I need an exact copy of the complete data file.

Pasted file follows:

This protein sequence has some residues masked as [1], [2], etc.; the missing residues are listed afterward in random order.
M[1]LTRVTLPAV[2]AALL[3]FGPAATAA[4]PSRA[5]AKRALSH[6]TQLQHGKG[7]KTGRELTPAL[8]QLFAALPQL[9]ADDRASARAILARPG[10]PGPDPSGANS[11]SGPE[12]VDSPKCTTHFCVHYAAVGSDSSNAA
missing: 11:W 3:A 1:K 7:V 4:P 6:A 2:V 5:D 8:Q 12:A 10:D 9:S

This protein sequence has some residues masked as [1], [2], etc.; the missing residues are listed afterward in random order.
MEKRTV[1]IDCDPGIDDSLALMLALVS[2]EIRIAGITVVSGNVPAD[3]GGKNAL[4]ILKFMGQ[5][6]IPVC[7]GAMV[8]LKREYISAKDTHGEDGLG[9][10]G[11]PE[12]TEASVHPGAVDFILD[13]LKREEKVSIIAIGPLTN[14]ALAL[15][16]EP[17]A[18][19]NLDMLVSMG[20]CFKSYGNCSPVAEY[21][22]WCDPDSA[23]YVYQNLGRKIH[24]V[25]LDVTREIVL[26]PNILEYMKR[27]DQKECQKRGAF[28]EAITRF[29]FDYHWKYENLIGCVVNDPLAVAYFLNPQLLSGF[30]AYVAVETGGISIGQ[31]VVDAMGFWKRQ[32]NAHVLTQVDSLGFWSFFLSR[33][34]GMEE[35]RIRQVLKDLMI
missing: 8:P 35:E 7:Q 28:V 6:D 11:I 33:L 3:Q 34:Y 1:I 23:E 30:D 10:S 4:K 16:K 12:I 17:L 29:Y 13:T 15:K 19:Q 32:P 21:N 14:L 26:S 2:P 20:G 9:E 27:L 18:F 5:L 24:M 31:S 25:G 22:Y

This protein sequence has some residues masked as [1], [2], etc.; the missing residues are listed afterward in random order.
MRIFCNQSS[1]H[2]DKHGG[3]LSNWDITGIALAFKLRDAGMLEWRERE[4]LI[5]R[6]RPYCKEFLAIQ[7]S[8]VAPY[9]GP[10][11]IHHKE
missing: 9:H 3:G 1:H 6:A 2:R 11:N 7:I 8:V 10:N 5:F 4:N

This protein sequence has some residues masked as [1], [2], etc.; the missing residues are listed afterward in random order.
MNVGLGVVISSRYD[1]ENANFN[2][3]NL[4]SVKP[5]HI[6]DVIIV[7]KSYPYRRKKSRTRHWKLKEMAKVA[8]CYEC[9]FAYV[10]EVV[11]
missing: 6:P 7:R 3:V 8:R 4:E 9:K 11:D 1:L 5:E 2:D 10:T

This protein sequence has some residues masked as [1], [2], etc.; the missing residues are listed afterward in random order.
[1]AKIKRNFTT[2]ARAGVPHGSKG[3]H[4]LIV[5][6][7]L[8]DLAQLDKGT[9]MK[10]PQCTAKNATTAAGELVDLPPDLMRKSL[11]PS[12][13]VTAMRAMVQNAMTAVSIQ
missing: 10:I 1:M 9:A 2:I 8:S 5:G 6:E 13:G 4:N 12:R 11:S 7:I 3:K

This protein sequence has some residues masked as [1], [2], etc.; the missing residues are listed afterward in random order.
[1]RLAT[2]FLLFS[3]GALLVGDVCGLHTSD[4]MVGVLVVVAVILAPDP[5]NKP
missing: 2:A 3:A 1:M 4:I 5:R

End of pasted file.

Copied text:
This protein sequence has some residues masked as [1], [2], etc.; the missing residues are listed afterward in random order.
M[1]LTRVTLPAV[2]AALL[3]FGPAATAA[4]PSRA[5]AKRALSH[6]TQLQHGKG[7]KTGRELTPAL[8]QLFAALPQL[9]ADDRASARAILARPG[10]PGPDPSGANS[11]SGPE[12]VDSPKCTTHFCVHYAAVGSDSSNAA
missing: 11:W 3:A 1:K 7:V 4:P 6:A 2:V 5:D 8:Q 12:A 10:D 9:S

This protein sequence has some residues masked as [1], [2], etc.; the missing residues are listed afterward in random order.
MEKRTV[1]IDCDPGIDDSLALMLALVS[2]EIRIAGITVVSGNVPAD[3]GGKNAL[4]ILKFMGQ[5][6]IPVC[7]GAMV[8]LKREYISAKDTHGEDGLG[9][10]G[11]PE[12]TEASVHPGAVDFILD[13]LKREEKVSIIAIGPLTN[14]ALAL[15][16]EP[17]A[18][19]NLDMLVSMG[20]CFKSYGNCSPVAEY[21][22]WCDPDSA[23]YVYQNLGRKIH[24]V[25]LDVTREIVL[26]PNILEYMKR[27]DQKECQKRGAF[28]EAITRF[29]FDYHWKYENLIGCVVNDPLAVAYFLNPQLLSGF[30]AYVAVETGGISIGQ[31]VVDAMGFWKRQ[32]NAHVLTQVDSLGFWSFFLSR[33][34]GMEE[35]RIRQVLKDLMI
missing: 8:P 35:E 7:Q 28:V 6:D 11:I 33:L 3:Q 34:Y 1:I 23:E 30:D 10:S 4:K 16:K 12:I 17:L 29:Y 13:T 15:K 19:Q 32:P 21:N 14:L 26:S 2:P 20:G 9:E 27:L 18:F 5:L 24:M 31:S 25:G 22:Y

This protein sequence has some residues masked as [1], [2], etc.; the missing residues are listed afterward in random order.
MRIFCNQSS[1]H[2]DKHGG[3]LSNWDITGIALAFKLRDAGMLEWRERE[4]LI[5]R[6]RPYCKEFLAIQ[7]S[8]VAPY[9]GP[10][11]IHHKE
missing: 9:H 3:G 1:H 6:A 2:R 11:N 7:I 8:V 10:N 5:F 4:N

This protein sequence has some residues masked as [1], [2], etc.; the missing residues are listed afterward in random order.
MNVGLGVVISSRYD[1]ENANFN[2][3]NL[4]SVKP[5]HI[6]DVIIV[7]KSYPYRRKKSRTRHWKLKEMAKVA[8]CYEC[9]FAYV[10]EVV[11]
missing: 6:P 7:R 3:V 8:R 4:E 9:K 11:D 1:L 5:E 2:D 10:T

This protein sequence has some residues masked as [1], [2], etc.; the missing residues are listed afterward in random order.
[1]AKIKRNFTT[2]ARAGVPHGSKG[3]H[4]LIV[5][6][7]L[8]DLAQLDKGT[9]MK[10]PQCTAKNATTAAGELVDLPPDLMRKSL[11]PS[12][13]VTAMRAMVQNAMTAVSIQ
missing: 10:I 1:M 9:A 2:I 8:S 5:G 6:E 13:G 4:N 12:R 11:S 7:I 3:K

This protein sequence has some residues masked as [1], [2], etc.; the missing residues are listed afterward in random order.
[1]RLAT[2]FLLFS[3]GALLVGDVCGLHTSD[4]MVGVLVVVAVILAPDP[5]NKP
missing: 2:A 3:A 1:M 4:I 5:R